Transitional Justice in Taiwan: Changes and Challenges

By Chang-Liao, Nien-Chung; Chen, Yu-Jie | Journal of Services Research, April-September 2019 | Go to article overview

Transitional Justice in Taiwan: Changes and Challenges


Chang-Liao, Nien-Chung, Chen, Yu-Jie, Journal of Services Research


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I. Introduction

The publication of Ernest Caldwell's article in the Washington International Law Journal1 turned academic attention to the transitional justice regime of Taiwan which, like many countries in Asia, suffered through long-lasting colonialism and authoritarian rule. It has nevertheless transformed into a vibrant democracy thanks to decades of the opposition's persevering efforts to push democratization. Yet, despite the impressive progress in democratic transition, Taiwan's experience of transitional justice has been under-analyzed and under-appreciated in the English-speaking world. Caldwell's article, therefore, is a much-needed contribution that helps fill a lamentable gap in the scholarship and public discussion in East Asia and beyond.

Caldwell examines the transitional justice processes in the Republic of China on Taiwan (Taiwan) in two phases after democratization: one from 1987 to 2016, when the former authoritarian Chinese Nationalist Party (KMT or Kuomintang) controlled the presidency (1987-2000) as well as the legislature (1987-2016); and the other from 2016 to present, when the oppositional Democratic Progressive Party (DPP) controlled both the presidency and the legislature. Caldwell argues that the "local postdemocratization conditions"-the fact that the KMT continued to hold political power after lifting martial law in 1987-has greatly reduced the transitional justice regime to only measures of reparations and limited acknowledgment of past injustice, without any effort to pursue individual accountability and criminal liability.2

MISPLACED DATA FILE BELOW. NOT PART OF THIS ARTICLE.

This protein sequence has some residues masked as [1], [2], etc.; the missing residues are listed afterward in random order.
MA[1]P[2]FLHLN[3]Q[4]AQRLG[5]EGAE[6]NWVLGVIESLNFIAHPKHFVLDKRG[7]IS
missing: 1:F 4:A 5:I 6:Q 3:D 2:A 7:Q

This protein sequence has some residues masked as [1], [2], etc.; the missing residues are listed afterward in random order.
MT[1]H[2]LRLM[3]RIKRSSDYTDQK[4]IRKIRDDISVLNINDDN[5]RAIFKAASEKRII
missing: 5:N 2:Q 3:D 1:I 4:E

This Article builds on and extends Caldwell's study by providing a distinctive legal-political analysis of the evolution of transitional justice in Taiwan. In particular, we examine Taiwan's challenges in developing a holistic, constructive transitional justice regime due to the extensive scope and scale of the historical injustice, the fierce partisan politics that could interrupt progress at any time, and the lukewarm public support for new initiatives, among others. The Article proceeds as follows. Part II lays the groundwork by examining the concept of transitional justice as well as a wide range of relevant mechanisms and different approaches under the framework of transitional justice. Part Ill calls attention to the broad scope of Taiwan's transitional justice issues, offering an overview of the government oppression and atrocities that took place in the two periods before Taiwan's democratization, i.e., the Japanese colonial rule (1895-1945) and the Kuomintang's authoritarian rule (1945-1987). Part IV discusses democratic Taiwan's efforts to pursue transitional justice and their limits. Finally, Part V evaluates the challenges that confront today's Taiwan in developing an integrated transitional justice regime.

II. Transitional Justice: Concept, Mechanisms, and Approaches

The term transitional justice first came into use in the mid-1980s, as waves of political change and democratic transition swept through Latin America, Central and Eastern Europe, and Africa. The concept evolved as scholars sought to understand the conditions for justice after atrocity. As Alexander Boraine succinctly summarizes, transitional justice is "a convenient way of describing the search for a just society in the wake of undemocratic, often oppressive and even violent systems" that offers "a deeper, richer, and broader vision of justice which seeks to confront perpetrators, address the needs of victims and assist in the start of a process of reconciliation and transformation."3 In his view, accountability, truth recovery, reconciliation, institutional reform, and reparations are the pillars that support a holistic approach to transitional justice.4 Similarly, in a 2004 report, the United Nations (UN) defined transitional justice as "the full range of processes and mechanisms associated with a society's attempts to come to terms with a legacy of large-scale past abuses, in order to ensure accountability, serve justice, and achieve reconciliation. …

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